November 22nd, 2010 | by STACY BROWNHILL News | Posted In: CLEAN UP

By The Numbers: The Prescription Drug Problem

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WW wrote a couple weeks back about state and federal officials calling a summit in response to what they called a nationwide prescription drug problem. We went to the summit today and learned the following three things from the gathering called by Attorney General John Kroger, Gov. Ted Kulongoski and Acting U.S. Attorney Dwight Holton:

1) Drug-induced deaths are on the rise, especially among young people. One in ten 10th graders reported using Vicodin and one in twenty 12th graders reported using Oxycontin in the past year nationally, according to the 2009 National Survey on Drug Use and Health. “One-third of pharmaceutical drugs were given to teens from a friend or relative,” says Tim Condon, White House specialist on National Drug Control Policy. “And that alone is a huge number.”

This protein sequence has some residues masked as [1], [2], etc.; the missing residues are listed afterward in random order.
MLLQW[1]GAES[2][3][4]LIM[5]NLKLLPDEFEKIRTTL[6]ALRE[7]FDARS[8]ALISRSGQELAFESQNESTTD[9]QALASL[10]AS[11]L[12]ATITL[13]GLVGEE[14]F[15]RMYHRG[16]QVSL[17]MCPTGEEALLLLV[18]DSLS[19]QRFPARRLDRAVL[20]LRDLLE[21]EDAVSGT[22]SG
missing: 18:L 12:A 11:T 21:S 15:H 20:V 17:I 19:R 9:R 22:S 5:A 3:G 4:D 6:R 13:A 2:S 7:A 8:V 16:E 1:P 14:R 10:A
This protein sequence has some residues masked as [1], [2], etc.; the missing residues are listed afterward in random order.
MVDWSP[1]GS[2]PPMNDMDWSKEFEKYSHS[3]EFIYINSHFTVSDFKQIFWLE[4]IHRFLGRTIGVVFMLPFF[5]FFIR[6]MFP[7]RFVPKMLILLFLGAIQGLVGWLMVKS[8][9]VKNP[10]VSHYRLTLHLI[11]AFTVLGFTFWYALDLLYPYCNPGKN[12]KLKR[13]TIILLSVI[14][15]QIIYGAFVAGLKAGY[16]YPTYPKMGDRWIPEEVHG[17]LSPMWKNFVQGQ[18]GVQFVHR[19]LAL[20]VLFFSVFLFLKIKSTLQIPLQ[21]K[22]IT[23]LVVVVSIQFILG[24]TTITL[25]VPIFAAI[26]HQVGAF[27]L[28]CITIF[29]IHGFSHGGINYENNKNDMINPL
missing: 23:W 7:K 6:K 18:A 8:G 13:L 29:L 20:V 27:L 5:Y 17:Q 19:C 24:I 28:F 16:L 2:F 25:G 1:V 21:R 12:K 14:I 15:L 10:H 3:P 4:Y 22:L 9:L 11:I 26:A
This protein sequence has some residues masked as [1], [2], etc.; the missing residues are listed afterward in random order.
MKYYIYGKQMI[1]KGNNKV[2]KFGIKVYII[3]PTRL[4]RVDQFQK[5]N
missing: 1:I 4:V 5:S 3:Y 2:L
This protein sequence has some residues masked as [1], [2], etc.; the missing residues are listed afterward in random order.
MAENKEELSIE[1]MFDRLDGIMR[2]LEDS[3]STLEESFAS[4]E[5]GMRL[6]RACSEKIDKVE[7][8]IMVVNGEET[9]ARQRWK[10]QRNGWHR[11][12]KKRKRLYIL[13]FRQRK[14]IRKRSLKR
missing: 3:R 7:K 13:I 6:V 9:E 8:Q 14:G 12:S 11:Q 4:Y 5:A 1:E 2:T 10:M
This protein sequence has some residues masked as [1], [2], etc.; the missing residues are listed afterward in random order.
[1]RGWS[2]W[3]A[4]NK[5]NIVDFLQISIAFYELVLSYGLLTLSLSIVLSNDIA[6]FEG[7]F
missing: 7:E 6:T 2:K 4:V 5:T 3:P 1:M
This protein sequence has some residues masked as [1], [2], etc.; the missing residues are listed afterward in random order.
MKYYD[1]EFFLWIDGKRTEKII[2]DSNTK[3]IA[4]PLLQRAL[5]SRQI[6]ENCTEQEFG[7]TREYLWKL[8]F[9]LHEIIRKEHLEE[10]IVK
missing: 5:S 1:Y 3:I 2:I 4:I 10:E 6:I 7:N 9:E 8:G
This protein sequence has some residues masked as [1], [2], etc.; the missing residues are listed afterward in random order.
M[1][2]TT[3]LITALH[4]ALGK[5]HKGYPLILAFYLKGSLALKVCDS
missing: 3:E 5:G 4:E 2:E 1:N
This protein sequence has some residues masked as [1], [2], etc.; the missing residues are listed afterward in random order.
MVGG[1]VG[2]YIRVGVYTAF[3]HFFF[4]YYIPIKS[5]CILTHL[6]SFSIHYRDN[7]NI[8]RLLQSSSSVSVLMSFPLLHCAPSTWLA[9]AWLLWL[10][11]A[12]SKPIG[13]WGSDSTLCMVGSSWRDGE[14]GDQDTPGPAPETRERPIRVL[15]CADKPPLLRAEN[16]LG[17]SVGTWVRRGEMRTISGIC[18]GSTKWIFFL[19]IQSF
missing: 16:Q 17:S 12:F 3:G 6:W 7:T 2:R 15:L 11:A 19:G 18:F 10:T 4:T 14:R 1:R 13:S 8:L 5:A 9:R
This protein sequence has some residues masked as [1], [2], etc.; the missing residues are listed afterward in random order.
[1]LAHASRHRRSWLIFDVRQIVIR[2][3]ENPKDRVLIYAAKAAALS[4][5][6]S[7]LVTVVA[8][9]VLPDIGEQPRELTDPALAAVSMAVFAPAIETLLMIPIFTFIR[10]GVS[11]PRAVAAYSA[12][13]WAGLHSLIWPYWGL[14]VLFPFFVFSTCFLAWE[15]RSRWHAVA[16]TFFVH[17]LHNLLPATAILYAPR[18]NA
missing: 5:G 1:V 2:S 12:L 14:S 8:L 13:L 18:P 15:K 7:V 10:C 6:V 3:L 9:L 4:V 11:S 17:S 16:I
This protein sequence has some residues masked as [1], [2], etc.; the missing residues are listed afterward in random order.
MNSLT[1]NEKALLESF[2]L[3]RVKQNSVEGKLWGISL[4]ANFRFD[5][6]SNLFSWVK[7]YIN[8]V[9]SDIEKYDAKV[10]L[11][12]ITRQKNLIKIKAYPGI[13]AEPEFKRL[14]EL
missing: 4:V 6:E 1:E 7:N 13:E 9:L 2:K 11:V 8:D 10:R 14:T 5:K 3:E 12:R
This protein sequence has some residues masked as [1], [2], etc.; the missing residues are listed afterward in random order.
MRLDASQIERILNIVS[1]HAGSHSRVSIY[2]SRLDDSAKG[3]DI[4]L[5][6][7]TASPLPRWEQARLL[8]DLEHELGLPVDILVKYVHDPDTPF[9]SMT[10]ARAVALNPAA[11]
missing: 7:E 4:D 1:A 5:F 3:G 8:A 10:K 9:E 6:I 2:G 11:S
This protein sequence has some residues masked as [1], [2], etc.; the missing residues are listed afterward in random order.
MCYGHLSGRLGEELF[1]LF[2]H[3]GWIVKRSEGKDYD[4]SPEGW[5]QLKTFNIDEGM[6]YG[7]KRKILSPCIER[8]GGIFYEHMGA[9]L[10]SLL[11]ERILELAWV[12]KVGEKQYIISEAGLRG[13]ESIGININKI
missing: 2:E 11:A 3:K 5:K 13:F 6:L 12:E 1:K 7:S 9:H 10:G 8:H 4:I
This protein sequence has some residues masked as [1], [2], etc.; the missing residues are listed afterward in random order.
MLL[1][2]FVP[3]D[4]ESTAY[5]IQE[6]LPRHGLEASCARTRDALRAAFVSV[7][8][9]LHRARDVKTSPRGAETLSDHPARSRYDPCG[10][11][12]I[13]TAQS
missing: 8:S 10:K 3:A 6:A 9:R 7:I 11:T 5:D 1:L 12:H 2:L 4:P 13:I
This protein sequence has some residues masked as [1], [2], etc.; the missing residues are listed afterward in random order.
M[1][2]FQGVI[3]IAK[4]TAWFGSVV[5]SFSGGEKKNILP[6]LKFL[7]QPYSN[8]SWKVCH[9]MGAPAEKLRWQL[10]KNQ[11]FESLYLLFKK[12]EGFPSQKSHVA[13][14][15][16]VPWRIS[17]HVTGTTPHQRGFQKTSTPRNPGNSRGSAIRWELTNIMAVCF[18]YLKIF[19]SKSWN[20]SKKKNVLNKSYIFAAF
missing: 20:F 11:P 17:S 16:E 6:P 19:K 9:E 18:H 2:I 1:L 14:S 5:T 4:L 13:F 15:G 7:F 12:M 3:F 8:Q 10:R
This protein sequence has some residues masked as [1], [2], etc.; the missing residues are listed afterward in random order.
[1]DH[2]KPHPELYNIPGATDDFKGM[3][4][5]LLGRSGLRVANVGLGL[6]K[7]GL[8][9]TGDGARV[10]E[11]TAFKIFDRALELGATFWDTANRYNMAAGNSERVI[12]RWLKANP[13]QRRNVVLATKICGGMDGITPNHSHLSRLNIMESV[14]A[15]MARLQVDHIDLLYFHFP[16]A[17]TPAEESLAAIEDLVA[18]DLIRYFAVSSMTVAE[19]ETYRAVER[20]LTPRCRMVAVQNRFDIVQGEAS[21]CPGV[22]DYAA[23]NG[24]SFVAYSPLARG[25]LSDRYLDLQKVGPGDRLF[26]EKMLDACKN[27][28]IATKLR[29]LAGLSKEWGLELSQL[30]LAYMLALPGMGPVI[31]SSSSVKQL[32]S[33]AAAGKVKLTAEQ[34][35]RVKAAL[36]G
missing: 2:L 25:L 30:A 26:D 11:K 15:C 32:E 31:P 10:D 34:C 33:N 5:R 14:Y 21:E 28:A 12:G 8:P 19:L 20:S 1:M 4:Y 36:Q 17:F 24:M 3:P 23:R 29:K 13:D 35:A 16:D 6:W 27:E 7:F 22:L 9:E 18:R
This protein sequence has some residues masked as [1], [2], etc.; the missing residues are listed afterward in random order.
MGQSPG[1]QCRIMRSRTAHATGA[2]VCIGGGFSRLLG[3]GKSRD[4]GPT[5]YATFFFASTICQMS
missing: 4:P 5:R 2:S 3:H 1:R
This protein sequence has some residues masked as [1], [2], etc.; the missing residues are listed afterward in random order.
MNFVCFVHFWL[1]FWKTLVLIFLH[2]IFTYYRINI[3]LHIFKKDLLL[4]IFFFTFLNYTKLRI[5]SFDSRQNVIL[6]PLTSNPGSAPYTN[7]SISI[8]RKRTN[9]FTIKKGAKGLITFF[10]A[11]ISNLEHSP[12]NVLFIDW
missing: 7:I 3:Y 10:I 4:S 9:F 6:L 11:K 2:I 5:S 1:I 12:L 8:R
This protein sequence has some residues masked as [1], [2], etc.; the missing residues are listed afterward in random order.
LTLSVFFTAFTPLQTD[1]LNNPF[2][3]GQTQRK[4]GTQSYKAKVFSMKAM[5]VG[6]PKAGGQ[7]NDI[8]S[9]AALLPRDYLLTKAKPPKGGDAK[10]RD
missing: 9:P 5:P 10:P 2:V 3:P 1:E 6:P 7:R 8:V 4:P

2) The number one prescriber for teens ages 15-19? “Dentists,” says Condon. He said he is bringing in the American Dental Association to discuss solutions. “Prescribers, pharmacists, patients, parents and anyone who uses prescription drugs must be educated about the national prescription misuse epidemic,” Condon said at the summit attended by about 100 people at the US District Courthouse in Portland.

3) The two previous points make the prescription drug epidemic unique, said Condon. He called it “unlike the cocaine epidemic in the 1990's in Brooklyn, and it's not like heroin coming from Mexico or Thailand.”

The problem is complicated, and it showed from the diverse audience. Representatives ranged from Purdue Pharma and Kaiser Permanente to the American Pain Foundation and Fred Meyer. The solutions Condon promoted included educating the community about prescription drug abuse, enhancing monitoring systems (Oregon aims to have one later this year), making medication disposal systems easier and more environmentally sound, and giving law enforcement better tools.

“Kids are crying out for help,” Holton said at the summit. “And it's the responsibility of everybody in this room."
 
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